West side story   (17 Apr 2009)

The latest peace deal signed by Pakistani President Asif Zardari with Taliban – ceding control of Swat valley to the latter – is just another nail in the coffin for the country we know as Pakistan. Today, large swathes of Pakistan are already under Talibani control and under strict Sharia law. In a matter of days, these regions have gone back to the stone-age; schools and colleges have gotten pulverized, media is gagged and women’s rights have turned into a fantasy. I have long warned about Taliban's intent to take over Pakistan and the worst nightmare is slowly coming true.


Having tasted blood, the Taliban are not giving up arms yet, nor going to limit themselves to the Swat valley. With support from Al-Qaida on their side, Taliban’s next takeover target is Peshawar, followed by Attock in Punjab and finally Islamabad. Once these cities fall through, Lahore and Karachi will have no sway and little power to stand as bastions. The bail granted to the radical Lal Masjid cleric Abdul Aziz by Supreme Court – arrested in 2007 – has given another shot in the arm to the anti-establishment forces in Pakistan. It is bewildering that the court paid no heed to the possibility that Aziz would join hands with the Taliban and wage a new war against the state.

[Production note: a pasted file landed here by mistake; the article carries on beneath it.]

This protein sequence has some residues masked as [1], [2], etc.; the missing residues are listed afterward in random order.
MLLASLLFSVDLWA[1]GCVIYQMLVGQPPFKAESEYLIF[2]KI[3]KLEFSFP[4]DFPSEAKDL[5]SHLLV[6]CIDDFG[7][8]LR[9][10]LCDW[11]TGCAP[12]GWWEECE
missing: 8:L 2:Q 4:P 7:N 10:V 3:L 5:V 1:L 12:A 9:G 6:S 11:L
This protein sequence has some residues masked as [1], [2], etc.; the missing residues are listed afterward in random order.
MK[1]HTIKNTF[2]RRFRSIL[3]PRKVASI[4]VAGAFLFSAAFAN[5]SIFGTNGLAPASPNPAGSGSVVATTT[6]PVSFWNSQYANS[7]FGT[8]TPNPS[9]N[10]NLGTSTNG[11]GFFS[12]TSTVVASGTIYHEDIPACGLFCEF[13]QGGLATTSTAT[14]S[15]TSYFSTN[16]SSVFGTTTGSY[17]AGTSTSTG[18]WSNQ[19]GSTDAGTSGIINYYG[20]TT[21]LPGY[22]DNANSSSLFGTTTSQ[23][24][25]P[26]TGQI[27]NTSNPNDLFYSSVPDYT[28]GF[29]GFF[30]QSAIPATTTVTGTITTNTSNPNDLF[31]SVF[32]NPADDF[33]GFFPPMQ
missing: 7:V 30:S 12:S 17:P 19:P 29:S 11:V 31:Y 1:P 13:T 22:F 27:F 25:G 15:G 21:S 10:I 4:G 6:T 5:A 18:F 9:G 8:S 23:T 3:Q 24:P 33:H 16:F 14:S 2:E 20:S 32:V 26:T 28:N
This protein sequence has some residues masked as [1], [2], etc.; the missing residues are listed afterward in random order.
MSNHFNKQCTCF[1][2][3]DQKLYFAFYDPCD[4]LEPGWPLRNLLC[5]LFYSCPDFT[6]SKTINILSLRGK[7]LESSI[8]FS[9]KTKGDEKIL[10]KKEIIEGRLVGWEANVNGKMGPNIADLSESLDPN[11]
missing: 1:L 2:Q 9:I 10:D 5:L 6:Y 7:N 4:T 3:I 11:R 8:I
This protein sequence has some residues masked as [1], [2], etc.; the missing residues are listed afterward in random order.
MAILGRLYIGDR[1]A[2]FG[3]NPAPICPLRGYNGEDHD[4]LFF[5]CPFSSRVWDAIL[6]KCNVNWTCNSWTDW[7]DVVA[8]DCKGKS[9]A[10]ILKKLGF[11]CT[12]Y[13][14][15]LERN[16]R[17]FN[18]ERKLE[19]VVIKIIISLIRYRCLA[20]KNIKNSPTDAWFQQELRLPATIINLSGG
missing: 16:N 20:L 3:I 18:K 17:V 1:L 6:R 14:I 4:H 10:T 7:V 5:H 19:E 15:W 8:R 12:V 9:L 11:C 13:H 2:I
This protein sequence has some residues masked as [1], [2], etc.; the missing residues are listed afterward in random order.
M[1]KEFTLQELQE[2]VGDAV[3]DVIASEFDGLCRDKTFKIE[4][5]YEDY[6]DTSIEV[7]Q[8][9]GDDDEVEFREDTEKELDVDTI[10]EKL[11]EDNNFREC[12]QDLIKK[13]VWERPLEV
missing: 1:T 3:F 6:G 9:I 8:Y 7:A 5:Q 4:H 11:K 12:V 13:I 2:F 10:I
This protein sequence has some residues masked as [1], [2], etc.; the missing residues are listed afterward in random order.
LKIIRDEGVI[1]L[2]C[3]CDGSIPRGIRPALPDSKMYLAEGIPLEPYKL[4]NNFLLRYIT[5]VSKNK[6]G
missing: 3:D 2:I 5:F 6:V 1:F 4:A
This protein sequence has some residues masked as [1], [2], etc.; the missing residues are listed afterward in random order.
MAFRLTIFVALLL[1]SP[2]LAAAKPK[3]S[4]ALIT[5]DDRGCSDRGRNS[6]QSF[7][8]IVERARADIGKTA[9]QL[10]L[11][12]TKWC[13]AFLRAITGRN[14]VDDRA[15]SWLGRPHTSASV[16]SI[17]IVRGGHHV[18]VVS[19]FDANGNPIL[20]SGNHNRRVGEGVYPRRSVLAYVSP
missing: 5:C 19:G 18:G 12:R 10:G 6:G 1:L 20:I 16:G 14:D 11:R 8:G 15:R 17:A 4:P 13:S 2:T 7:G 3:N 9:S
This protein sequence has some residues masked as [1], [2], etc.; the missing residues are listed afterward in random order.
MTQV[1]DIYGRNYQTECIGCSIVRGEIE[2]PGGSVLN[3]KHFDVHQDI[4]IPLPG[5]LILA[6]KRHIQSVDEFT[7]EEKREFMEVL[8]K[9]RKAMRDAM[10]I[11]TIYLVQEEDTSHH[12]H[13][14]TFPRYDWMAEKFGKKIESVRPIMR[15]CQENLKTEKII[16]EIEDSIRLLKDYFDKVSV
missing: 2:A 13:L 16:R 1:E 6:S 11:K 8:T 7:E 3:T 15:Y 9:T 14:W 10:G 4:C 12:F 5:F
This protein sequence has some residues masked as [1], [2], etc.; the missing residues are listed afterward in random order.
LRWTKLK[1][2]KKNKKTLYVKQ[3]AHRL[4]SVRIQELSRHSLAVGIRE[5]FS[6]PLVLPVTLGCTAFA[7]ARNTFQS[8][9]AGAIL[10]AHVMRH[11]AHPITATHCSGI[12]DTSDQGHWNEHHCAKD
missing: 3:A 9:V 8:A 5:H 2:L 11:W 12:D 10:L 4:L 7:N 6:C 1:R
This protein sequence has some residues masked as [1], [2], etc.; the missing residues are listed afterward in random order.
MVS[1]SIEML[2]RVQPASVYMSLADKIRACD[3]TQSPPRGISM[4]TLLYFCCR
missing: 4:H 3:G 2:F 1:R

Pakistan’s elected government is fast turning irrelevant today. It is totally ineffectual in protecting the nation from an imminent siege by the fundamentalists. This nightmarish proposition holds dangerous repercussions not just for India, but equally for the western nations – particularly the US. Nobody should forget that Pakistan is a nuclear-armed state – Talibani control of Pakistan’s capital does not mean much different from terrorists controlling the nuclear weapons.


Islamabad must be protected from Taliban at all costs and I would like to see a decisive intervention by the US administration in the region. The situation in Pakistan today deserves singular attention from the US and the latter should not hesitate in increasing the frequency of direct attacks against the Taliban.

Rajeev Shukla